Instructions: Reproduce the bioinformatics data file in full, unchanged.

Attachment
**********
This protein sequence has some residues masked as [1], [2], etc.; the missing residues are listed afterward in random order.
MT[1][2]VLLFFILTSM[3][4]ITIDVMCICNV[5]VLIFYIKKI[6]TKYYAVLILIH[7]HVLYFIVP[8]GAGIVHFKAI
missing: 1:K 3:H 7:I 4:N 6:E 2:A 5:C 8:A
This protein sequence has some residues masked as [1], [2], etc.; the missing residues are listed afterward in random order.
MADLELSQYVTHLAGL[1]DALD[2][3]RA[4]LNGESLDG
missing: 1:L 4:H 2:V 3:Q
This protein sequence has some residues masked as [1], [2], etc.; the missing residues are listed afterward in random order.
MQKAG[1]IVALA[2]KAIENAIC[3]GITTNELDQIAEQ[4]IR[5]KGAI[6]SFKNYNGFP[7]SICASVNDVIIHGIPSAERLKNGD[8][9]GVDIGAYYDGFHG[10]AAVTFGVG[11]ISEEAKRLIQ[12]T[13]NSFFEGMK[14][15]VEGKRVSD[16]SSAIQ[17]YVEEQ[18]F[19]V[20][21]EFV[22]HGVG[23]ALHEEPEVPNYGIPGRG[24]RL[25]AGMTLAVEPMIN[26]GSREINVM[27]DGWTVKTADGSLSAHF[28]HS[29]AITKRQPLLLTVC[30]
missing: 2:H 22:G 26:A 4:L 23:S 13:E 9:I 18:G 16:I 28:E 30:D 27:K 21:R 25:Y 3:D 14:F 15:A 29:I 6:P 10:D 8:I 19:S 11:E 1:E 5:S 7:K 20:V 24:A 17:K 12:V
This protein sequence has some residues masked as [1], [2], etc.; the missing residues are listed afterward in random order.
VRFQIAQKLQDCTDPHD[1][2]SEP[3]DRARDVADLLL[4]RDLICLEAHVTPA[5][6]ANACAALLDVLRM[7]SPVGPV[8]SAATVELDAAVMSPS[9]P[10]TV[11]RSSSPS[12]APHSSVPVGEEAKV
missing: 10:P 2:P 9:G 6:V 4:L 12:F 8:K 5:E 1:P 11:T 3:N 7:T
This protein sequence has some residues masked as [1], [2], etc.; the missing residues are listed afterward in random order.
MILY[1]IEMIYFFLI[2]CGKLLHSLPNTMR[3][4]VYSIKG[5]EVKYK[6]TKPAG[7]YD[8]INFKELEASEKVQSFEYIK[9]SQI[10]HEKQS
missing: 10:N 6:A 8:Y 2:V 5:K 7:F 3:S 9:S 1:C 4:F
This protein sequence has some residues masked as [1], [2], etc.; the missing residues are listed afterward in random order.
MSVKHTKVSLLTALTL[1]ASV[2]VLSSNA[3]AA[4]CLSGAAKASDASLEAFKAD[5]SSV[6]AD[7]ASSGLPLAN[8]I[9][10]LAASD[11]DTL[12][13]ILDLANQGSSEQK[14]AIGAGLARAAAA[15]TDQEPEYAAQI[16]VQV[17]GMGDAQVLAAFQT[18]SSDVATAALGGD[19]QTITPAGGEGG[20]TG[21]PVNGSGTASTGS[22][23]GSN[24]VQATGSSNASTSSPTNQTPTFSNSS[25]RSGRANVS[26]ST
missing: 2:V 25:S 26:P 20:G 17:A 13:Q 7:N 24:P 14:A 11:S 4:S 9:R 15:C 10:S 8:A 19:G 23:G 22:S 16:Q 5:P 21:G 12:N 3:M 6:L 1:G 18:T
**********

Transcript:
This protein sequence has some residues masked as [1], [2], etc.; the missing residues are listed afterward in random order.
MT[1][2]VLLFFILTSM[3][4]ITIDVMCICNV[5]VLIFYIKKI[6]TKYYAVLILIH[7]HVLYFIVP[8]GAGIVHFKAI
missing: 1:K 3:H 7:I 4:N 6:E 2:A 5:C 8:A
This protein sequence has some residues masked as [1], [2], etc.; the missing residues are listed afterward in random order.
MADLELSQYVTHLAGL[1]DALD[2][3]RA[4]LNGESLDG
missing: 1:L 4:H 2:V 3:Q
This protein sequence has some residues masked as [1], [2], etc.; the missing residues are listed afterward in random order.
MQKAG[1]IVALA[2]KAIENAIC[3]GITTNELDQIAEQ[4]IR[5]KGAI[6]SFKNYNGFP[7]SICASVNDVIIHGIPSAERLKNGD[8][9]GVDIGAYYDGFHG[10]AAVTFGVG[11]ISEEAKRLIQ[12]T[13]NSFFEGMK[14][15]VEGKRVSD[16]SSAIQ[17]YVEEQ[18]F[19]V[20][21]EFV[22]HGVG[23]ALHEEPEVPNYGIPGRG[24]RL[25]AGMTLAVEPMIN[26]GSREINVM[27]DGWTVKTADGSLSAHF[28]HS[29]AITKRQPLLLTVC[30]
missing: 2:H 22:G 26:A 4:L 23:S 13:E 9:I 18:G 16:I 28:E 30:D 27:K 21:R 25:Y 3:D 14:F 15:A 29:I 6:P 10:D 8:I 19:S 11:E 1:E 5:S 7:K 20:V 24:A 17:K 12:V
This protein sequence has some residues masked as [1], [2], etc.; the missing residues are listed afterward in random order.
VRFQIAQKLQDCTDPHD[1][2]SEP[3]DRARDVADLLL[4]RDLICLEAHVTPA[5][6]ANACAALLDVLRM[7]SPVGPV[8]SAATVELDAAVMSPS[9]P[10]TV[11]RSSSPS[12]APHSSVPVGEEAKV
missing: 10:P 2:P 9:G 6:V 4:L 12:F 8:K 5:E 1:P 11:T 3:N 7:T
This protein sequence has some residues masked as [1], [2], etc.; the missing residues are listed afterward in random order.
MILY[1]IEMIYFFLI[2]CGKLLHSLPNTMR[3][4]VYSIKG[5]EVKYK[6]TKPAG[7]YD[8]INFKELEASEKVQSFEYIK[9]SQI[10]HEKQS
missing: 10:N 6:A 8:Y 2:V 5:K 7:F 3:S 9:S 1:C 4:F
This protein sequence has some residues masked as [1], [2], etc.; the missing residues are listed afterward in random order.
MSVKHTKVSLLTALTL[1]ASV[2]VLSSNA[3]AA[4]CLSGAAKASDASLEAFKAD[5]SSV[6]AD[7]ASSGLPLAN[8]I[9][10]LAASD[11]DTL[12][13]ILDLANQGSSEQK[14]AIGAGLARAAAA[15]TDQEPEYAAQI[16]VQV[17]GMGDAQVLAAFQT[18]SSDVATAALGGD[19]QTITPAGGEGG[20]TG[21]PVNGSGTASTGS[22][23]GSN[24]VQATGSSNASTSSPTNQTPTFSNSS[25]RSGRANVS[26]ST
missing: 2:V 25:S 26:P 20:G 17:A 13:Q 7:N 24:P 14:A 11:S 4:S 9:R 15:C 10:S 8:A 19:G 23:G 22:S 16:Q 5:P 21:G 12:N 3:M 6:L 1:G 18:T